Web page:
Cris complimented me and suggested that I needed lessons.  That I could agree with, as I had no idea exactly what I had done. I risked a quick glance and saw that he had succeeded in knocking Nadya out.  I projected at the queen again, “It’s over, she’s dead.”  That time, I think I got through, as I felt the aggression of the soldier lessen.  The queen landed, gathering her companions to her, but then started approaching Nadya’s body, with the clear intent of food in her mind.  I projected a very strong no, visualising that there were rituals to be done for our dead.  At Cristof’s suggestion, I tried to explain that Nadya was out of her mind.  I had no idea how I might convey the idea of frenzy, instead, projecting images of Nadya being injured, in pain, running around without her head to convey the lack of mind, attacking without intent.  I think I got through, as I got an impression almost of amusement.  Again, I projected the idea of the lack of intent, the lack of intent to do harm.  It seemed to work, but I was having difficulty convincing her that Nadya was not food.  Cristof said that Nadya would be alive again within a few days.  I tried visualising again – the same mourning rituals, Nadya’s body on a bench under a shroud, that shroud shrinking down, then rising up again to the full shape of Nadya, her body getting up and walking again.  The queen countered with images, images from her spaceship, but a different room, some sort of vat into which deceased soldiers and drones were being dropped, being digested, and making new food for the hive. I repeated my visualisation and eventually the queen backed off, but clearly puzzled by what she saw as waste of good food. Cristof attempted to demonstrate by slashing his hand with a knife and healing it.  This appeared to puzzle the queen, who did something similar to one of her limbs, but in her case, just stood there, dripping yellow blood.  I think she was trying to explain that she didn’t heal as easily.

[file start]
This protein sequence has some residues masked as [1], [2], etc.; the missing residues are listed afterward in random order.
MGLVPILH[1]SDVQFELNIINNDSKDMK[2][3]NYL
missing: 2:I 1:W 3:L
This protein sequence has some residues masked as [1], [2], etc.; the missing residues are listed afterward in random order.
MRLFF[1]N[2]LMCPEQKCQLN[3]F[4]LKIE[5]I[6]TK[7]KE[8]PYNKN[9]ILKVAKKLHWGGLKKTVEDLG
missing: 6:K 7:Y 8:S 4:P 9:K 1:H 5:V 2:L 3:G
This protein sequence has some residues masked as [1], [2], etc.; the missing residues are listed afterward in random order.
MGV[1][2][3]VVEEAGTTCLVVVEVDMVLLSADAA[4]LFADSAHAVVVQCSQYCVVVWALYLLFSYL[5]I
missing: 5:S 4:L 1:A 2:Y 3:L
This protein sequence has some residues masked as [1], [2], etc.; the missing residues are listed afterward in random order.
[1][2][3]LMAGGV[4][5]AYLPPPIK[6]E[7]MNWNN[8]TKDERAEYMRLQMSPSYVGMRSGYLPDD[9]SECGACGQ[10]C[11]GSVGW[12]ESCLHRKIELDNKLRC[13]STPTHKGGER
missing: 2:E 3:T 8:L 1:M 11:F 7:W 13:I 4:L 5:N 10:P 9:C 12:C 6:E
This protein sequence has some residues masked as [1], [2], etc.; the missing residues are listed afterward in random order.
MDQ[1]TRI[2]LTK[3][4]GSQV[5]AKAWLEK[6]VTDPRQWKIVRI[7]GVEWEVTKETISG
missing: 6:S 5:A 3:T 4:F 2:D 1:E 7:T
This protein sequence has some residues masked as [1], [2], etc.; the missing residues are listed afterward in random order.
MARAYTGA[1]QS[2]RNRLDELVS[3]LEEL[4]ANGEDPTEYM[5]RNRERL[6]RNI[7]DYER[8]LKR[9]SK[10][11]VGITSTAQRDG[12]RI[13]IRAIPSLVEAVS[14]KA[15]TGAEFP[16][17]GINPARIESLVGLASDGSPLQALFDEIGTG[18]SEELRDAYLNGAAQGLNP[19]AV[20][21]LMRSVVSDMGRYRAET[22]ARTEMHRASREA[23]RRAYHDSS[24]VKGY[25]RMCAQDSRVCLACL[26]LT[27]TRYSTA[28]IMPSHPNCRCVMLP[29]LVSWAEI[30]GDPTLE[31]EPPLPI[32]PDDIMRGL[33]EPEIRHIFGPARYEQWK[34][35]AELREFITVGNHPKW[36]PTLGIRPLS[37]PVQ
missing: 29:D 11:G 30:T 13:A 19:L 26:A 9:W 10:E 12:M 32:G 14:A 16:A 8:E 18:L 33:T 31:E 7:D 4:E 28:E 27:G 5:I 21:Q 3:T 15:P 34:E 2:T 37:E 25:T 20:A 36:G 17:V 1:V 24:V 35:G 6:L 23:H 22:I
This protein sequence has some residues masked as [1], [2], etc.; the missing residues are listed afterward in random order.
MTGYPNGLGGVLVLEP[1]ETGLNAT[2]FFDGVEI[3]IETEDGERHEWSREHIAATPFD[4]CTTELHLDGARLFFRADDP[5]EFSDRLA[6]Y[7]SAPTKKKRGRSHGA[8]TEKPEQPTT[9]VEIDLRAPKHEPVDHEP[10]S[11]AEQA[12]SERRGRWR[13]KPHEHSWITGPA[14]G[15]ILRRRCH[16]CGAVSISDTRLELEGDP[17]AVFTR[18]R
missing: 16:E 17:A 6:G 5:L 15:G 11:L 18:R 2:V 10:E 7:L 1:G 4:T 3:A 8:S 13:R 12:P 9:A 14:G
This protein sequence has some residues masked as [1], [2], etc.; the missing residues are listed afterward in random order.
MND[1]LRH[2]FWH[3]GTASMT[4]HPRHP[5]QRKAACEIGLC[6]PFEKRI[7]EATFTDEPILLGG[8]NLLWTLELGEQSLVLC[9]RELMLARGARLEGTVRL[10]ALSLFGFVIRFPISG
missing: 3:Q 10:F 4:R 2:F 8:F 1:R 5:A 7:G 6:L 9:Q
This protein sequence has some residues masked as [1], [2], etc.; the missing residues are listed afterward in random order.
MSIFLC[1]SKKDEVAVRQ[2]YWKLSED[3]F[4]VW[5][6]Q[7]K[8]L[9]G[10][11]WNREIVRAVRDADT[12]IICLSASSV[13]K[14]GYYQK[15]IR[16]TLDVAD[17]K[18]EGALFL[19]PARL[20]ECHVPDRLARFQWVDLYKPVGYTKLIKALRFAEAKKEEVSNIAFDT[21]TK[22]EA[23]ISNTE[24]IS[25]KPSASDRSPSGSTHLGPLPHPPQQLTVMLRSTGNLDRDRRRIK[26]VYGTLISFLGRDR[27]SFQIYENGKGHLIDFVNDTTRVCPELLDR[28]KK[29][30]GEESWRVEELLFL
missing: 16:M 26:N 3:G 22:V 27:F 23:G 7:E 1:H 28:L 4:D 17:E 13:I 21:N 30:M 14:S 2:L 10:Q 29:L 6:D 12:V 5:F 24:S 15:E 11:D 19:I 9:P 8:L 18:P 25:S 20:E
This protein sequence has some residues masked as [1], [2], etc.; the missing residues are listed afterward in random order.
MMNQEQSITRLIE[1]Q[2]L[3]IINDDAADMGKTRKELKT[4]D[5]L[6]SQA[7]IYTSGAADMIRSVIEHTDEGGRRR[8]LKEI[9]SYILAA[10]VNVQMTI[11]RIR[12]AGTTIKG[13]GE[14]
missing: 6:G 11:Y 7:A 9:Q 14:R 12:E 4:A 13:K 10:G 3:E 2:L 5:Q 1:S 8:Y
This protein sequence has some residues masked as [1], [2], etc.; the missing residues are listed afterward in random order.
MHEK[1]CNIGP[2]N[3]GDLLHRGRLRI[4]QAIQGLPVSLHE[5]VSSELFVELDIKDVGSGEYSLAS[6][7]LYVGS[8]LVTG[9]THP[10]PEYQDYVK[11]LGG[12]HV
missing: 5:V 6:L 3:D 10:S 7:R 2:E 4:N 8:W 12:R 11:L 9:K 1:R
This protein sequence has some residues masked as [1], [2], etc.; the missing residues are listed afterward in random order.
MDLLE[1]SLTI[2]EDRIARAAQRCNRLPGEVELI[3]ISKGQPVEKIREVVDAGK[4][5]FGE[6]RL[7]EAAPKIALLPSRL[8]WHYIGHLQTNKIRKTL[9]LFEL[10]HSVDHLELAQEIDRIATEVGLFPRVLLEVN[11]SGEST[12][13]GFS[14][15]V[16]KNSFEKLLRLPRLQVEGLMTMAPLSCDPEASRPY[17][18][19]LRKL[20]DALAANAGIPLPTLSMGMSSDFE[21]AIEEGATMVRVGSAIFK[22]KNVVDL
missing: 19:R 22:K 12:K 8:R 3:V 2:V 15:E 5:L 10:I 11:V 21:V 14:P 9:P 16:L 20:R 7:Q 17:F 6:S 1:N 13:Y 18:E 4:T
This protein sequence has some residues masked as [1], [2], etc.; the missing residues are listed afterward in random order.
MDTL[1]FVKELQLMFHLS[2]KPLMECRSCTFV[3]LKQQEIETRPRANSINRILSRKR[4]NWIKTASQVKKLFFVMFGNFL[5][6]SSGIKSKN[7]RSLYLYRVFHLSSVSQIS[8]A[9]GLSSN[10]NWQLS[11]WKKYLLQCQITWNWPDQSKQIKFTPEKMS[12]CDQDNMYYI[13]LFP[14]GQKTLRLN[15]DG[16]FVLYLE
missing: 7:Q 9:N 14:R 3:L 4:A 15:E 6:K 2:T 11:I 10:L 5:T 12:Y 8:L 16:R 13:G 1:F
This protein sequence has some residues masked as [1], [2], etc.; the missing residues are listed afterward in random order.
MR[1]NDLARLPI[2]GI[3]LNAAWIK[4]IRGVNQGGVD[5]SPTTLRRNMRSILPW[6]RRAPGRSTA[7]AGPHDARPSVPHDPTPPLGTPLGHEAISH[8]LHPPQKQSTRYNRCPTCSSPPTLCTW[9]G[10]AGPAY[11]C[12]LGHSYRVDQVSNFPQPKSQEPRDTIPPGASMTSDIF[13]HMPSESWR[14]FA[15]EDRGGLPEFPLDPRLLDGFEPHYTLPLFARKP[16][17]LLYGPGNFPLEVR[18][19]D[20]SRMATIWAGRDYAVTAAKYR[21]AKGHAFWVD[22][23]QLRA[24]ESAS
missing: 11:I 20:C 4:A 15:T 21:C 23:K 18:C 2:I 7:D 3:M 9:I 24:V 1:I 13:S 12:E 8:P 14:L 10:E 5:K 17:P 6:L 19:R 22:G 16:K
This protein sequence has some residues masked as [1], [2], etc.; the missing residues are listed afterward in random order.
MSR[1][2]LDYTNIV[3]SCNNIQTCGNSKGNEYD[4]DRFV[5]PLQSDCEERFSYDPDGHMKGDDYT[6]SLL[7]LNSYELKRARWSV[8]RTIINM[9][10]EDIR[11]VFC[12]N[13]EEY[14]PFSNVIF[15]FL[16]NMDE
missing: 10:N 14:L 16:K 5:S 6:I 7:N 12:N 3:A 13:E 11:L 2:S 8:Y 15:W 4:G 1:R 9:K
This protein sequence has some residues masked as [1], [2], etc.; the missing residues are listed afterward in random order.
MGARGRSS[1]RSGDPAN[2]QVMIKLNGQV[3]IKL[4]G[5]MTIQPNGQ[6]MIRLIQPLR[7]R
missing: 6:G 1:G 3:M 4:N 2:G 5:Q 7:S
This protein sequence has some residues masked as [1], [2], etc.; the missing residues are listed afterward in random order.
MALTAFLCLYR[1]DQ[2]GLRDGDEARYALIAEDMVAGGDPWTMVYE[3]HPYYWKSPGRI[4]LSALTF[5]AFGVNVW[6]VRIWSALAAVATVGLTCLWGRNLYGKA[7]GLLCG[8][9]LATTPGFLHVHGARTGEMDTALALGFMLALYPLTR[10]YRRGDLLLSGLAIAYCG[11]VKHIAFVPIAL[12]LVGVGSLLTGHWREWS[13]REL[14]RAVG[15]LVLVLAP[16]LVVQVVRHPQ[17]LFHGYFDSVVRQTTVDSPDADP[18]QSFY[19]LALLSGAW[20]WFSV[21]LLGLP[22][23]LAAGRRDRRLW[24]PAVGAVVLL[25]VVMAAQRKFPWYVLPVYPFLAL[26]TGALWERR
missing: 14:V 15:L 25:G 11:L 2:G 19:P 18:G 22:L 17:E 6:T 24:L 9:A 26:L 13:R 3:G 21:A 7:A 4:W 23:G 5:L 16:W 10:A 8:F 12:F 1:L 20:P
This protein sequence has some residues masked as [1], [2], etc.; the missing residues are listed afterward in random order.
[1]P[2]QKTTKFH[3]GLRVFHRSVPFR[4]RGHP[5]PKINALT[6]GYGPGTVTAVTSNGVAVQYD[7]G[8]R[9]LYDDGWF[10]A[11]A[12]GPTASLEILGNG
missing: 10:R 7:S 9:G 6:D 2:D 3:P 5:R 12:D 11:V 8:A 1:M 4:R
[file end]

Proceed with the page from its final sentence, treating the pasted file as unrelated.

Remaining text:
It was almost a relief to hear Gwyn’s voice beside me, wondering what was going on.  My head was aching from all the telepathy, so I answered her rather glibly, telling her this was Kzzz and that she was from another planet.  She responded with some comment about a big blue box appearing and the doctor coming to save everything.  I was a little confused, but I vaguely remembered her making similar references before, and it being about a fictional time-traveller.  She didn’t elaborate, seeming more concerned about acquiring some soap.  Cristof told her she should make some, which didn’t go down entirely well.  I suggested that Nadya probably knew how, but that would have to wait, adding I knew only that it was something to do with boiling wood ashes with fats.  Then I remembered that I had some soap in a travelling soap dish that was almost certainly still in my bag.  I told her this quietly and went to fetch it for her.